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Martha Arnold - "The Great Pretenders"
Home Grown Entertainment in its 10th Year
By Deborah Turner - McKenzie
Martha and Ronnie Arnold founded the Great Pretenders as a
way to raise money for their local Rotary Club and fill Martha's empty
Every year about July, Edgar Floyd of Gleason starts growing his
beard because he knows the community wide production of "The Great
Pretenders" is just around the corner. That's when physician assistant
J.C. Carey is transformed into a giggling lunatic who makes racy, late
night phone calls to the "Margaret" of Ray Stephens fame. The Great
Pretenders, a full-scale impersonation of famed characters that over the
past ten years has taken West Tennessee by storm, helps to fund worthy
causes from civic club projects to Project Graduations.
And it's all thanks to the ingenuity of two special folks in the
tri-counties community: Ronnie and Martha Arnold of Gleason. That the two
cater to seniors and their parents is ironically the result of Martha's
dealing with "empty nest" syndrome some 11 years ago. After years of life
centered around the activities of their son, Kent, when he went away to
college, Martha says, "We looked at each other and thought, "What do we do
Because singing had previously been a passion for Martha, Ronnie
encouraged her to begin singing once more in order to fill the void she
felt in her life. About the same time, the two were returning from
Nashville when they spied a limousine and wondered what country music
artist might be inside.
With Ronnie a member of the Gleason Rotary Club, the two were also mindful
that money needed to be raised to fund a softball field project to which
the club was already financially committed. They mused how great it could
be if they could stage a major concert in Gleason, but knew the costs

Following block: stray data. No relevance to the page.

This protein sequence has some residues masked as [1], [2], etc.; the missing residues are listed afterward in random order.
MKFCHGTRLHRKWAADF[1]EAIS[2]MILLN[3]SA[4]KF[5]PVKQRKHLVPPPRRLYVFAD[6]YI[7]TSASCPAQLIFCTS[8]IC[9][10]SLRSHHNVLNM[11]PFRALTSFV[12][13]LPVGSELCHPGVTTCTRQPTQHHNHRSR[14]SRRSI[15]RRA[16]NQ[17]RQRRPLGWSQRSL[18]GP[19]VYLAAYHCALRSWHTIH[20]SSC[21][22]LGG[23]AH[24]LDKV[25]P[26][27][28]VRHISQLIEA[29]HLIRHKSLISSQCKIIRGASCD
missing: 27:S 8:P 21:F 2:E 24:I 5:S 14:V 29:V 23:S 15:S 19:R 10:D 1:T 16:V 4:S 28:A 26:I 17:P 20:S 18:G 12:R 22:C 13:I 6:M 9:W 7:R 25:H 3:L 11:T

would be prohibitive.
It occurred to Ronnie that they could perform the concert themselves, and
pretend to be famous performers. He mentioned the thought to Martha and,
she says, "once we got the idea, it kind of evolved."
They started watching their fellow Rotarians, wondering who could best
portray which country singers. The gleaned from the Platters hit, "The
Great Pretenders", a name for the project, a title that stuck with the
song still performed at the end of each production.
"It's amazing how people with a little help could really look like the
country music stars," Martha says. "Edgar Floyd made a good Willie Nelson,
J.C. Carey was a dead ringer for Ray Stevens and just as crazy, I was
really into Patsy Cline, and Ronnie always liked Roy Orbison... We had so
much fun with that first production."
The late Bob Owen, shown here in Gleason's second Great Pretenders
concert, was the "cheerleader" of the annual project, according to
founder Martha Arnold who says, "He loved it. He would go out in the
crowd and get them cheering and clapping." Owen is one of several
now missed, including state trooper Larry Rouse who, she says,
"really got into his part as Jed Clampett." The 1994 stage was stark
in comparison with today's professional production as Ronnie and
Martha strive each year to improve their product.
And, Ronnie recalls, "It was amazing the participation we had."
Used to barbecue chicken sales and similar projects that might bring in
$200 for a day's work, the club anticipated selling 300 tickets at $5.00
each to raise the needed $1500. Instead, says Ronnie, "We ended up having
two shows. We sold 1,000 tickets and had great fun doing it."
It wasn't the last time the Arnolds were surprised by the popularity of
their concept. Ronnie recalls that after a big ice storm in the winter of
1994, they figured the show, sponsored by the McKenzie Lions Club and